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Sunday, August 14, 2005

County’s first fair boasted fairly ambitious fare

Sabine Goerke-Shrode


Belle of Solano competition was real bellringer

Named “The Bells of Solano County Exposition,” it took place in Fairfield in late May 1930. The initial idea for this event came from Solano Republican publisher David A. Weir. His goal was to combine his newspaper’s 75th anniversary with a large, agriculture-oriented fair showcasing the county.

The ambitious plans quickly grew to include band music, a contest for an elaborate Pageant Play, a contest for a signature music composition, and a competition among female contestants for the title of “Belle of Solano County.”

Much of the planning seems to have come about at a late stage, judging by the dates of the Solano Republican’s announcements for each new part.

While Sheriff John Thornton acted as the chairman, Weir clearly was the driving force, using his newspaper as the marketing tool for every aspect of the event.

The beauty contest, or “Popularity Contest,” as the Solano Republican labeled it on April 10, 1930, quickly assumed not only countywide interest but attracted “the attention of the people of neighboring counties by reason of its connection as an integral part of the Bells of Solano County Exposition, the fact that the list of prizes being offered starts with an automobile of well known make in all its beauty of late model engineering is stimulating local interest everywhere. A Hudson Sedan is the first prize.

“Happy, indeed, will be the ‘Belle’ who is to receive the first prize ...”

Beyond the promise of a car, the Belle of Solano would also be honored as the representative of Solano County on a trip to New York, Boston, Philadelphia, Atlantic City, Chicago and other points of national interest, according to the newspaper. The chosen Belles of Fairfield, Vacaville, Vallejo, Dixon, Benicia, Rio Vista, Elmira and other locations would compete against each other and be selected by public vote during the fair itself.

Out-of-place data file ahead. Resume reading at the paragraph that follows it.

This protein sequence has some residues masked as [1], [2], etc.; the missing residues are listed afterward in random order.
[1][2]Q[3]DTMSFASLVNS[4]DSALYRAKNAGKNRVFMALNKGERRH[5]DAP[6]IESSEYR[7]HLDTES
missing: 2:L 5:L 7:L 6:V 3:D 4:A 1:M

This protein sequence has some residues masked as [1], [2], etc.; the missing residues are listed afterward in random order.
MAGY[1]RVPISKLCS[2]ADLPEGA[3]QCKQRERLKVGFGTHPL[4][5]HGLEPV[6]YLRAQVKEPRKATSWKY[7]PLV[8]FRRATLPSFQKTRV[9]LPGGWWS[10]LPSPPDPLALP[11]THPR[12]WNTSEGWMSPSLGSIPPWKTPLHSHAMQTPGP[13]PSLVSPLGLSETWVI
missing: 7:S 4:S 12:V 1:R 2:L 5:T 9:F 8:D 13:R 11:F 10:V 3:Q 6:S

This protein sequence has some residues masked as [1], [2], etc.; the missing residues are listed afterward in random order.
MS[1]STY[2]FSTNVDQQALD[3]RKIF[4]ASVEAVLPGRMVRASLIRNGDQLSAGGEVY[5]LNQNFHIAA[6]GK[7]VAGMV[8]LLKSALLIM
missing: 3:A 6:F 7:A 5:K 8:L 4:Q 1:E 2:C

“Entries are coming in every hour,” continued the Republican on April 10, “and the starting bell for the big campaign will sound any moment ... Readers of this newspaper may also telephone in to Fairfield, 390, their own name or the name of any friend whom they wish to have nominated.”

In case that such a nomination might raise concerns, the newspaper also promised that “Names of nominators will not be given out to any nominees unless the nominator wishes to have it so made public.”

Despite the short time frame and the many “Doubting Thomases,” the first signature piece of the event was ready by April 17. On that day, The Republican let its readers know that the music piece contest, which had been announced on Feb. 20, had been won by well-known musicians Val Valente and George Dolbier.

“On Sunday evening and again on Tuesday evening, over Radio Station KFRC, of the Don Lee system, a farreaching broadcast of one theme song and orchestration by Val Valente and George Dolber, coming from the Roof Garden Cafe, San Francisco, brought The Bells of Solano County Exposition to the attention of tens of thousand ... “

Val Valente and his band also were scheduled to perform the music piece at a complimentary concert during the exposition. The following week, the first round of contestants for the Belles competition congregated on the steps to the county courthouse. Somewhere between the announcement and this date, selection criteria had to have been distributed to contest applicants.

Each contestant needed to collect a minimum of 5,000 nomination votes to be able to take part in this first round.

“With a big crowd of onlookers and with newspaper and moving camera pictures clicking, the beautiful contestants in the Belles of Solano Popularity race were reviewed at Fairfield last Saturday afternoon,” said The Republican on April 24. “The girls were all specifically costumed, representing Greek and Roman mythological as well as modern characters.”

Contestants from Vacaville included Miss Dorothy Matthews, Miss Eleanor Ver Vaecke and Miss Dorothy March. Suisun sent Miss Helen Emmington, Miss Billy Armstrong, Miss Eleanor Boyle, Miss Geraldine Walters, Mrs. Gertrude Duren, Miss Rose Pollard, Miss Eva Wood, Miss Annie Chrisler, Mrs. Eva Lorensen, Miss Mildred Storey and Mrs. Mary Baker.